Rwandan authorities have released British citizen Violette Uwamahoro on bail, the BBC reports, after a judge said there was no evidence to warrant her detention.
The 39-year-old Uwamahoro, a dual citizen and native of Rwanda who is pregnant, is required to stay in the country. Prosecutors have 30 days to prove their case against her or all charges will be dropped.
She left her husband and two children in Leeds last month to attend her father’s funeral. Her phone went dead shortly after arrival, raising the alarm for the British government, international human rights organizations – and her husband, Faustin Rukundo, a political opponent of Rwandan President Paul Kagame and active member of the Rwanda National Congress (RNC), an opposition group in exile.
He remains in the UK with the couple’s children.
Authorities say that WhatsApp messages sent between British citizen Violette Uwamahoro and her cousin serve as evidence that the two were planning subversive activities against the government.
Rwandan police confirmed in early March that Uwamahoro was held by Rwanda National Police (RNP), who claimed she was recruiting people into a criminal network. However, local media outlet KT Press in covering Uwamahoro’s court appearance said it appeared she exchanged WhatsApp messages with her cousin, Jean Pierre Shumbusho, that were critical of Rwanda’s government under Kagame.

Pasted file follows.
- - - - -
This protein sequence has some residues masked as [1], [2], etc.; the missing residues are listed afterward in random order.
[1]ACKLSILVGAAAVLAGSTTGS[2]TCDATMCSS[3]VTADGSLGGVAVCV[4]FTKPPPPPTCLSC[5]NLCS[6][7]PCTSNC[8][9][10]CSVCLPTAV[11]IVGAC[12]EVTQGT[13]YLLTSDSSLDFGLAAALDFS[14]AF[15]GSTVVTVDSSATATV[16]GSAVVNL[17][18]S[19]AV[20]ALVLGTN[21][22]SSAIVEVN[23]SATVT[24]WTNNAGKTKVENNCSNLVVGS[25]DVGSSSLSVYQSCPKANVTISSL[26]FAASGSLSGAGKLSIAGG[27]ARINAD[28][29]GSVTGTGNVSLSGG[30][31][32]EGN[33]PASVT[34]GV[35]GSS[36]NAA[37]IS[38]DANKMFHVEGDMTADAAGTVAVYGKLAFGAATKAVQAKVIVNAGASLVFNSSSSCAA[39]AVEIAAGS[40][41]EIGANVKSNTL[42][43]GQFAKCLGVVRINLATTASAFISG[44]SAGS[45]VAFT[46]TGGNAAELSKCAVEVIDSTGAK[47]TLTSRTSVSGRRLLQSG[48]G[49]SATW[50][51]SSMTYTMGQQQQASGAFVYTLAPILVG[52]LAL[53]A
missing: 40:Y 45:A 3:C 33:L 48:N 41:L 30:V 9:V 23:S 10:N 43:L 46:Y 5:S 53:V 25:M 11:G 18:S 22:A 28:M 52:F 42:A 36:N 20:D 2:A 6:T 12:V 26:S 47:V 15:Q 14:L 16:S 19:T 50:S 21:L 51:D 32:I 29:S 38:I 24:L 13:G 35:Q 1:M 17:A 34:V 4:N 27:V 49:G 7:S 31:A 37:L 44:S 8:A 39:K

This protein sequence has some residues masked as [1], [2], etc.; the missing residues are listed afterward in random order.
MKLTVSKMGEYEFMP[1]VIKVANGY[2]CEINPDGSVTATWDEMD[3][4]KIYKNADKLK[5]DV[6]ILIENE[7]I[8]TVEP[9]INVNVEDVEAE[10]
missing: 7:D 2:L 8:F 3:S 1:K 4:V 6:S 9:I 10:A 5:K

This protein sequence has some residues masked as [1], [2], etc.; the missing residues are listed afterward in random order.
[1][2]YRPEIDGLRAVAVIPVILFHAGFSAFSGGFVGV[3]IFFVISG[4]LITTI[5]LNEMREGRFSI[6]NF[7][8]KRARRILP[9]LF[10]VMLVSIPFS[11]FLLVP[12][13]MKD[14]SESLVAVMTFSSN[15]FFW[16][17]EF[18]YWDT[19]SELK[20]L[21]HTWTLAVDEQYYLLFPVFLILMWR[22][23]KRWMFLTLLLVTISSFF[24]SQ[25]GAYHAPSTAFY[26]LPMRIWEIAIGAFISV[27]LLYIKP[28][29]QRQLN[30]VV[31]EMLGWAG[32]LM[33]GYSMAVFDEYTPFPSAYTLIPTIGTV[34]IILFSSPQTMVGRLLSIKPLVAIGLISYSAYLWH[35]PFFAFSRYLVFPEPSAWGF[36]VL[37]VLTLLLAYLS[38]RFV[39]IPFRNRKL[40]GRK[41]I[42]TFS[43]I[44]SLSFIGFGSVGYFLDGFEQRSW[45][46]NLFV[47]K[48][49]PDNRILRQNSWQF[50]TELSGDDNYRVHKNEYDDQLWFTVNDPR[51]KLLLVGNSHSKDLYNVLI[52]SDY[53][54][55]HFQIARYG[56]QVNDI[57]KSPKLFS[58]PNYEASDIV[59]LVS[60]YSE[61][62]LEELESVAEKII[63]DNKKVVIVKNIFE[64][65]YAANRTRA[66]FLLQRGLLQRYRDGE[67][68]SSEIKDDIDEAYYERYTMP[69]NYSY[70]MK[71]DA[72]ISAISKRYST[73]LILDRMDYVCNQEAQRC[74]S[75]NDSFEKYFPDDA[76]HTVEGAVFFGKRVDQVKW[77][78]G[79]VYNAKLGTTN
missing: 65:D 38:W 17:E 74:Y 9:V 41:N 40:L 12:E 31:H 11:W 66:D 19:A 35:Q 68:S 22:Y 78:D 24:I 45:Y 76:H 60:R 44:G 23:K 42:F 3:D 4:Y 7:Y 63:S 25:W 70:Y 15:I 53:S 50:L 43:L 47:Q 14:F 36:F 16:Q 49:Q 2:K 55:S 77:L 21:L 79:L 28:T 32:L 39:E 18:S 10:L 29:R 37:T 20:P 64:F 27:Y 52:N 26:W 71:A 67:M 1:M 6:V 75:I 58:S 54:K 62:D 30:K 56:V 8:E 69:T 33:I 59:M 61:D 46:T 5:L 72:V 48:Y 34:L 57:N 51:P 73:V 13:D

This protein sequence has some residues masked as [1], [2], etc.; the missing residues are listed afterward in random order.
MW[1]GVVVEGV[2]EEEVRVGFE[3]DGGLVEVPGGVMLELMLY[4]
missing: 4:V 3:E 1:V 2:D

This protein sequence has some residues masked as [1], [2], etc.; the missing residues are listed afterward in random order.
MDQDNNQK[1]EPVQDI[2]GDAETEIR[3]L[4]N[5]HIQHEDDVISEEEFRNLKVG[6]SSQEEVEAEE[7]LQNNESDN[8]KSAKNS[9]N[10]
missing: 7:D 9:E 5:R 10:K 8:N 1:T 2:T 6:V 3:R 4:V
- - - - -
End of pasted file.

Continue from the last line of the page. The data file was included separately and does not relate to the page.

Neither of them denied this was true, but insisted they were just private conversations between family members.
Shumbusho, a police officer, has been charged with espionage and conspiracy to overthrow the government. He pleaded guilty to exchanging information with Uwamahoro but denies any political or security motive. She faces similar charges, but asked the court to allow her bail because she is five months pregnant without her family nearby.
“People who know her say that Violette is not involved in politics at all,” said Sarah Jackson of Amnesty International. “Her husband believes that she is being targeted because of his political activities.”
There have been numerous detentions and forced disappearances in Rwanda in recent years, often of journalists or those suspected of working with government opponents, Amnesty International said.